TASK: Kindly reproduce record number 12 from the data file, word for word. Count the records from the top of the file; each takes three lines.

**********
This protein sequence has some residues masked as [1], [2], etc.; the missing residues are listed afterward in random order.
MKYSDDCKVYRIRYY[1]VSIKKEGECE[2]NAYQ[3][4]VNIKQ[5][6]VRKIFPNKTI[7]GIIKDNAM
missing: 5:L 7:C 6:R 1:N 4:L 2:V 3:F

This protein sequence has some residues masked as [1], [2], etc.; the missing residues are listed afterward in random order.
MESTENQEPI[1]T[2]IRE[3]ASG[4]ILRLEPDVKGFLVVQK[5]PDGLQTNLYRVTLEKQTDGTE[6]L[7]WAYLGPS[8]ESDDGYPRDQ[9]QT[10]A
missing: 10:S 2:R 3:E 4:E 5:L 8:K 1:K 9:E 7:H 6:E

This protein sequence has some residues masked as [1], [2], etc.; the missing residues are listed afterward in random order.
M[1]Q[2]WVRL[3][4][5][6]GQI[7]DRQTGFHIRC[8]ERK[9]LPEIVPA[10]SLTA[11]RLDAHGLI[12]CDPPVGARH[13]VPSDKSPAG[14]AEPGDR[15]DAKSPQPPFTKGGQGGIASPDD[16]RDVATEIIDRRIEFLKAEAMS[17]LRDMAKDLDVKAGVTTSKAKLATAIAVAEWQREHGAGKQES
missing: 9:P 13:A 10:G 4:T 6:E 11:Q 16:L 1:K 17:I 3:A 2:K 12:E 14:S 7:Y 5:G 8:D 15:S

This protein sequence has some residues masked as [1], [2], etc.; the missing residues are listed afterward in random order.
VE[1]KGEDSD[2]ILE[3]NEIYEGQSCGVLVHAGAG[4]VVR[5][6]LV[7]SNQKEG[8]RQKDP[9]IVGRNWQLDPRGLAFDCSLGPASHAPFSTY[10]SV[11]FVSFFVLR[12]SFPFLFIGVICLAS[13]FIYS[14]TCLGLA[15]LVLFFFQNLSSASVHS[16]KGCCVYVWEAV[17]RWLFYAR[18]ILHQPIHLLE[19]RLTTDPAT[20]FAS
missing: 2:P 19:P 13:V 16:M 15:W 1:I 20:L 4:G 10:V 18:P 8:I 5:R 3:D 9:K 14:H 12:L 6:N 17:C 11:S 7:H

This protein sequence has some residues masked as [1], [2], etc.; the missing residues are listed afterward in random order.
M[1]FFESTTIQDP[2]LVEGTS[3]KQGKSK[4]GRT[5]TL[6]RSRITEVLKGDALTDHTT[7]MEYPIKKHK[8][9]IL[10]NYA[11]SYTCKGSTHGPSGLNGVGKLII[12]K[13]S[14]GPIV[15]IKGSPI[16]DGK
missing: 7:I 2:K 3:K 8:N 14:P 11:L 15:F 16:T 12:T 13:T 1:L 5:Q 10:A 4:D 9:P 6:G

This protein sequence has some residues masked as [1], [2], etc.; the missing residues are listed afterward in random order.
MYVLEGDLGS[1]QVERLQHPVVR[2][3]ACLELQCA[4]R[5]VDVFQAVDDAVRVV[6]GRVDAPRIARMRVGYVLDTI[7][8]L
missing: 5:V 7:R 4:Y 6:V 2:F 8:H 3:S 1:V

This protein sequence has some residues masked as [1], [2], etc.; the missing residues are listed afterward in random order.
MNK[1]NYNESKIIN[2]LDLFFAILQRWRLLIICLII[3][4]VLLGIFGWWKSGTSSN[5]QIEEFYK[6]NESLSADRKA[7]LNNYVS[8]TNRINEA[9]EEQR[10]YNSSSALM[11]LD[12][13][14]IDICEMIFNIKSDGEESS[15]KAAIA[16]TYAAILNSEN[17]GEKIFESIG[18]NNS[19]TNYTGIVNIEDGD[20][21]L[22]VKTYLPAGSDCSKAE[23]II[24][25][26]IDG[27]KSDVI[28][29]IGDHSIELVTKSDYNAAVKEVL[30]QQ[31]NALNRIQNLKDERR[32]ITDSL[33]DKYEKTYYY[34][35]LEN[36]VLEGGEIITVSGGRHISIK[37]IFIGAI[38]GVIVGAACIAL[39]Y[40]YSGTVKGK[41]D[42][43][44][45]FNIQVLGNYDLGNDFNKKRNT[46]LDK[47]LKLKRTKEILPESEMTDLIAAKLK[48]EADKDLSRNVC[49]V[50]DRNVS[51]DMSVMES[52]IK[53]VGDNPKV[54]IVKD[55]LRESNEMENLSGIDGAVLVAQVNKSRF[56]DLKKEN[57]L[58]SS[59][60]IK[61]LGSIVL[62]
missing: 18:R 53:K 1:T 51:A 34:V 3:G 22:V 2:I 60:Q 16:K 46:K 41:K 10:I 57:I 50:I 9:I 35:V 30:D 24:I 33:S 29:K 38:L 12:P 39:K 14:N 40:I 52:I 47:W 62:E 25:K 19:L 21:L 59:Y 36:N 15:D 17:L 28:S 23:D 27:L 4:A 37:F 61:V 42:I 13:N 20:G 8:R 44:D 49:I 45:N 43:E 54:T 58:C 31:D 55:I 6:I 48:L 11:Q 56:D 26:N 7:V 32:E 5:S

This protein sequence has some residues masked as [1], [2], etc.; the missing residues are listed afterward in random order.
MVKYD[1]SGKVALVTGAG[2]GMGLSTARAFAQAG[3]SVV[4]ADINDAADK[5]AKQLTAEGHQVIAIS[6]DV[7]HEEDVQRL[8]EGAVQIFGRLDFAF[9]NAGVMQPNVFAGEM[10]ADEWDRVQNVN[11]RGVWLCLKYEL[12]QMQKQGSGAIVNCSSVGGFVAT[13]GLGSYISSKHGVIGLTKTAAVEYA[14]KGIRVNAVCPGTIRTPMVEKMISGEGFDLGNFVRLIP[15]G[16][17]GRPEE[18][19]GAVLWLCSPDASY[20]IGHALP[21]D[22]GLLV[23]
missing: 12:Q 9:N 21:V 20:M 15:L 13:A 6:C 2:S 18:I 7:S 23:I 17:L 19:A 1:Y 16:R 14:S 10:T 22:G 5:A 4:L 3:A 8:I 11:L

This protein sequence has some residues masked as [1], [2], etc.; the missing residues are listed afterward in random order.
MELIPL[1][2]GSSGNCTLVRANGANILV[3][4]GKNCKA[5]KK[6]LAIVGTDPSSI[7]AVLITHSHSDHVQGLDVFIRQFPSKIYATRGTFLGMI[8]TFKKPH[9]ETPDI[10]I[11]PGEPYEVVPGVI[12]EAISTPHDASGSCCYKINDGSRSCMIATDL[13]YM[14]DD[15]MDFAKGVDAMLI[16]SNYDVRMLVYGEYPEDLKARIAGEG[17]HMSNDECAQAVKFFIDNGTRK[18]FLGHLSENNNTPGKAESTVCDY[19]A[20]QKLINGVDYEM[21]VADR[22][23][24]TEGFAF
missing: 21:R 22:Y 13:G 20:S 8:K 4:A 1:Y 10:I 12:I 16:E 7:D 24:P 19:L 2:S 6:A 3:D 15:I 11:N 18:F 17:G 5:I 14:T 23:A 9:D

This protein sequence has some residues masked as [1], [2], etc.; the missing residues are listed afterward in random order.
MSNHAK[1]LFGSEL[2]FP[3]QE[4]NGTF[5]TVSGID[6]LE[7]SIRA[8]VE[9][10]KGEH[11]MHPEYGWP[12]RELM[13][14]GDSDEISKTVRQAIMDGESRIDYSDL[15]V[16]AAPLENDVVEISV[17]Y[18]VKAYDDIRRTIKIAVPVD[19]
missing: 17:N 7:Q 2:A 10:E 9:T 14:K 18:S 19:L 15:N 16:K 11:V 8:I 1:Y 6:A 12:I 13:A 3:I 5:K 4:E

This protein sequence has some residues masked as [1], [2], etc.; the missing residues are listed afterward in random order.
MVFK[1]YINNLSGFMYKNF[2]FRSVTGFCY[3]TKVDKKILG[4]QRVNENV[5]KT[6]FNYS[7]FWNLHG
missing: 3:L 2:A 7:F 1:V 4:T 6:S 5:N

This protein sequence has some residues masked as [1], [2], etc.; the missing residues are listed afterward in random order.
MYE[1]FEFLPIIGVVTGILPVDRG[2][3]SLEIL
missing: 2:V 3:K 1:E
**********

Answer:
This protein sequence has some residues masked as [1], [2], etc.; the missing residues are listed afterward in random order.
MYE[1]FEFLPIIGVVTGILPVDRG[2][3]SLEIL
missing: 2:V 3:K 1:E